January 19, 2022

Justice and Joy in God’s Promise 14-11-2021

141h November 2021 Pentecost 25
(Twenty Fifth Sunday after Pentecost)
Title: Justice and Joy in God’s Promise
(Scripture Reading: 1 Samuel 1:4-20 & 2:1-10)
By Heeyoung Lim

1 Samuel 1:4-20 describes the profound suffering and faithful persistence that Hannah embodies. Hannah expresses the abundant hope and thankfulness to the LORD by her song in 1 Samuel 2:1-10. The gratitude and praise come from her experience of despair, but it represents God’s power and faithfulness.
Hannah experienced the insistent trial and is harassed by Elkanah’s second wife for being barren. Peninnah gave Hannah no peace by irritating her. Despite Elkanah’s support, she refuses her portion of the sacrifice and weeps as he offers her words of consolation (7–8). Even her husband’s love cannot remove Hannah’s humiliation or change her state. (20)
Hannah was deeply troubled and was praying out of her great anguish and grief. Especially on a trip to the temple, Hannah prayed silently for a son and was praying in her heart. The only thing she poured out was her soul to the LORD. She prayed and promised to God. If God would give her a son, she would give him to the LORD for all the days of his life.
When Eli saw Hannah was praying, he thought she was drunk, but when she defended herself and explained, he listened and affirmed her. He then sent her away in peace by affirming that Hannah’s asking will find the answer. Hannah seemed to know then that God had heard her prayer. She went back to the family and sat down and ate something (1:18). In her trusting attitude, the depression disappeared, and her sorrow melted away. Hannah’s spiritual victory was gained through the anguish of tearful prayers. In the end, Hannah trusted completely in God’s will for her life.
Upon returning home, Hannah conceives and bears a son, Samuel. He is born to a faithful woman who dedicates to the Lord. God’s hearing goes named in the child “heard of God”, Samuel. Hannah is the one who keeps her word, after a prayer of thanksgiving, she leaves him with Eli, the high priest, to be raised in the temple. Her child will be the one who anoints. God’s promises will be kept and achieved. The Scripture tells us that the LORD remembered her. I believe that God remembers our church member’s existence, prayers, and praises.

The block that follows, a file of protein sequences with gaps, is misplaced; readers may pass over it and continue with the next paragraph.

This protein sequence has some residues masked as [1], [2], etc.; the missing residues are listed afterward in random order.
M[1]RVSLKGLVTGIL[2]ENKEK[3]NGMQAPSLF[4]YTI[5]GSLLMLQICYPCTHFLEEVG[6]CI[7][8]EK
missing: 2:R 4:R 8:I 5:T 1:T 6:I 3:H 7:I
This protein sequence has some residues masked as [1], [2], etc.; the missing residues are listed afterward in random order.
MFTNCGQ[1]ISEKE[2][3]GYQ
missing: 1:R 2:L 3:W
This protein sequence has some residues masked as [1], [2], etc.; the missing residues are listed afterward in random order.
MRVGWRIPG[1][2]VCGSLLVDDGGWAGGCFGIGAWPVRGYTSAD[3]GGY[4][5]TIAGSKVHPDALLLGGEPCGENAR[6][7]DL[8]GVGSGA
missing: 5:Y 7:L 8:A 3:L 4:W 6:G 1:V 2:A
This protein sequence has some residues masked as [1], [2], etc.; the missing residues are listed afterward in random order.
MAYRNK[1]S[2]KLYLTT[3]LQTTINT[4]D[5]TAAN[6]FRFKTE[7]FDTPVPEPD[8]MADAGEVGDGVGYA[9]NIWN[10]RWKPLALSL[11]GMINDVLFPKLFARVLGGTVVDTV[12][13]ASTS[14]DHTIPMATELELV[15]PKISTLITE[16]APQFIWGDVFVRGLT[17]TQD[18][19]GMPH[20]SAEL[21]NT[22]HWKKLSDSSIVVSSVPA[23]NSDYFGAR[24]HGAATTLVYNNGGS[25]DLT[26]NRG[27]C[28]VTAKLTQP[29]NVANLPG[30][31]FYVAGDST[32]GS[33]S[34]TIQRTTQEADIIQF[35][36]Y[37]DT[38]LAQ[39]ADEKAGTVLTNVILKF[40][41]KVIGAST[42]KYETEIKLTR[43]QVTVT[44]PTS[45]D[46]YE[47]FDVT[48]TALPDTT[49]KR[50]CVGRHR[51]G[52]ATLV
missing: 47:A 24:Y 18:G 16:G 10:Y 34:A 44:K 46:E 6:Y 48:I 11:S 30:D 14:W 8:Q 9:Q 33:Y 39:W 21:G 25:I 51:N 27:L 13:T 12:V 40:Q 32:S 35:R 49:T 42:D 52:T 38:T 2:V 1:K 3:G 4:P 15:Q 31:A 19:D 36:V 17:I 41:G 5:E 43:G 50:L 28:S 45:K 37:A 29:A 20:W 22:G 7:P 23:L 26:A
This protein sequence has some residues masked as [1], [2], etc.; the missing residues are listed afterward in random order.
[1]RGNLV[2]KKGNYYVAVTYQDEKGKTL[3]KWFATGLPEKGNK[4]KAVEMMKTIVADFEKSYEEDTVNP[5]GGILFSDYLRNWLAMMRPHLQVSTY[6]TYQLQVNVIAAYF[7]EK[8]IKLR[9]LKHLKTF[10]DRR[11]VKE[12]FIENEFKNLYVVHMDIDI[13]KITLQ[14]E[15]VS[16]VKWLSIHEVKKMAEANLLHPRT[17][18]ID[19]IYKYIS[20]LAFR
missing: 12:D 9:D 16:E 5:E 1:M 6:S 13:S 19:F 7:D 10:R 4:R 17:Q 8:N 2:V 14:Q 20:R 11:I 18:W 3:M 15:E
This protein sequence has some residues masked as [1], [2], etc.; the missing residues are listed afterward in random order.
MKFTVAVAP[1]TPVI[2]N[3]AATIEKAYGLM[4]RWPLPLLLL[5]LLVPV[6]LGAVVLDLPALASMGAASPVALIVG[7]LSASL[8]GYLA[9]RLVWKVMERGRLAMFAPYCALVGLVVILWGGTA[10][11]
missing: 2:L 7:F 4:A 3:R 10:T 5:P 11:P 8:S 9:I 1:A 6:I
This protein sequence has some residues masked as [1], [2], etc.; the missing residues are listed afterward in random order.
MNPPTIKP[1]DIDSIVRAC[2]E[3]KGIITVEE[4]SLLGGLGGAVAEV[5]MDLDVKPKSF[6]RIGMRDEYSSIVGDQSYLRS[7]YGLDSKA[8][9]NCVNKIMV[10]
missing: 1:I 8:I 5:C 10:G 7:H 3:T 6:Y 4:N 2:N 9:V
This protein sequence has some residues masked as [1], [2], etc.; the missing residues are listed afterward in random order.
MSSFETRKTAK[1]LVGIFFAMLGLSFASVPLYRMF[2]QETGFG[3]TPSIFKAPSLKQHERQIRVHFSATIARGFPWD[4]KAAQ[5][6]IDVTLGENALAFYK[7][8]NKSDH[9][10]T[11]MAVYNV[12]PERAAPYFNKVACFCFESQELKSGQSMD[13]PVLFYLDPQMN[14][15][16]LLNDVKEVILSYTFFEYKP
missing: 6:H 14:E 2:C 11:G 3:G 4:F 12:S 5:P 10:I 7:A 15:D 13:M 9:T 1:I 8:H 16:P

In 1 Samuel 2, Hannah wanted a name that focused praise on God for what he had done and not on anything she may have done. Samuel was a gift from God. He was not the product of her strength or her own achievement. She prayed a prayer of thanksgiving to the Lord for his blessing and exalted Him for his great works. Hannah rejoiced in her own experience and exalted in the LORD. “In the LORD” her strength was lifted high, and her boasting was in the deliverance of the Lord. The final section of Hannah’s song rejoiced in her future hope, and she proclaimed that the Lord would guard the feet of those who are faithful to him. Hannah also rejoiced in her God and in God’s way of justice.
Hannah sings the ways of God in “raising the poor from the dust.” Her song is a victory song for the Lord who overturns conventional wisdom and dismantles earthly powers while uplifting the least this world overlooks and oppresses. God’s promises of justice and joy will be kept continually. Encouragement based on God’s promises builds up community.